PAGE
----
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Building Buzz: How Comic-Con Turns Froth into Frenzy

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For brands competing for mindshare at San Diego Comic-Con, the contest begins well before the event starts, as marketers roll out a series of ads that tap into fans’ excitement over the impending pop culture festival.

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Who Benefits from the Peer-to-Peer Economy?

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Barbara Ann Berwick drove for Uber for eight weeks in 2014. She, and two others, then brought suit against the company. On June 16, the California Labor Commission ruled that she as a driver should have been classified as an employee – not an independent contractor – and that she was due over $4 million in expenses and penalties. As expected, Uber filed its rebuttal on July 9, bolstered with written ...

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Yes, Your Résumé Needs a Summary

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How long will recruiters spend on your résumé before deciding to toss it in the recycle bin? Six seconds, says online job search site The Ladders. That’s about 20 to 30 words.

So how do you write those first few lines of your resume—the summary section—to compel the recruiter to keep reading? How do you make sure you get the call—and not the toss? How do you make your summary memorable?

Here’s a checklist:

  • Tailor ...
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Customers Like Self-Service, Unless It Undermines Customer Support

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Due to my inadvertent idiocy, I lobotomized my smartphone by accidentally deleting an essential function. After 20-plus minutes of laptop Googling, Binging and YouTubing for a quick fix, I gave up. Nothing helpful could be found.

Two days and mounting frustrations later, I pop into a Sprint store and whine for support. It takes the (very helpful) sales associate four swipes and fifteen seconds to make my phone smart again. After thanking her, I ...

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How Social Movements Change Minds

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Marketers tend to like big, bold actions that grab attention and spew off metrics. Yet all too often, we ignore the much more mundane work that comes before. To market a product or an idea, you have to change minds, and that takes time and a lot of careful work.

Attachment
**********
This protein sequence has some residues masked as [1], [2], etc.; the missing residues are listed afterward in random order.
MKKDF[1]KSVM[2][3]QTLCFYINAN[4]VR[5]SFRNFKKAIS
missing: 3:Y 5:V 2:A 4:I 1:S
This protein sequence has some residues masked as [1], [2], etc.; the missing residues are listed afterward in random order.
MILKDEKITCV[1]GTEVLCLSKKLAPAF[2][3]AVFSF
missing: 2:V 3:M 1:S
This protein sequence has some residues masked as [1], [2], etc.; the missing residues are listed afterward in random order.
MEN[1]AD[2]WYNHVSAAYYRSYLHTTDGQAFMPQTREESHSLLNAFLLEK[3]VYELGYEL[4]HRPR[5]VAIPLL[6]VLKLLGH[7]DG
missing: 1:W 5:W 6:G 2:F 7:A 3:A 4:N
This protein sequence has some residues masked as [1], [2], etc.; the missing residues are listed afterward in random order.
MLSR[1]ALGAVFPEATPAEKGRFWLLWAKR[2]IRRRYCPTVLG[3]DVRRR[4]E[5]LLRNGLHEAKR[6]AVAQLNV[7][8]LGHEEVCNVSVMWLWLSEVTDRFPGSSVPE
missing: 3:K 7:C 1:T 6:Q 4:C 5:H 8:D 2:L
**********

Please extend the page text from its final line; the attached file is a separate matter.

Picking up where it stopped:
That’s a lesson we’ve seen over and over in the social movements of the last century—although the outside observer may only notice ...

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How Can Online Advertisers Get the Most Mileage for Their Money?

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Advertisers often use multiple publishers for their online campaigns, but many are not using the best metrics to decide which publishers they should compensate, new Wharton research shows.

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Greece’s Problem Is More Complicated than Austerity

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It is easy to see Greece as a clash between “austerity” and “progressive economics,” with the Germans (and Finns and Dutch, alongside various international public servants and economists) on one side, and Keynesians and progressives on the other as Paul Krugman’s recent CNN interview suggests. This has certainly been the picture painted by Syriza, the left-wing political party of Greek Prime Minister Alexis Tsipras, and by many friends of Greece and ...

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How to Think About the Future of Cars

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The average American in prime working age drives more than 15 thousand miles a year. For these commuters, the thought of not owning a car is ludicrous. With hours each day spent in transit, it’s no surprise they often obsess over what type of car to own and what routes to work to take.

But despite the prominence of today’s driving culture, disruption has planted its roots firmly in the transportation industry. Innovations in ...

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Why Cybersecurity Is So Difficult to Get Right

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It seems like hardly a week goes by without news of a data breach at yet another company. And it seems more and more common for breaches to break records in the amount of information stolen. If you’re a company trying to secure your data, where do you start? What should you think about? To answer these questions, I talked to Marc van Zadelhoff, VP of IBM Security, about the current state ...

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B-Schools Aren’t Bothering to Produce HR Experts

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A few decades ago, U.S. companies were making progress on the operations front, but now they seem to have lost their way—and business schools are in a position to help set them right again. Let me explain.

In the 1980s, our organizations learned a great deal about how to improve productivity, quality, and costs from Japanese practices. Lean production, which includes a vastly expanded role for front-line workers in addressing problems, was ...

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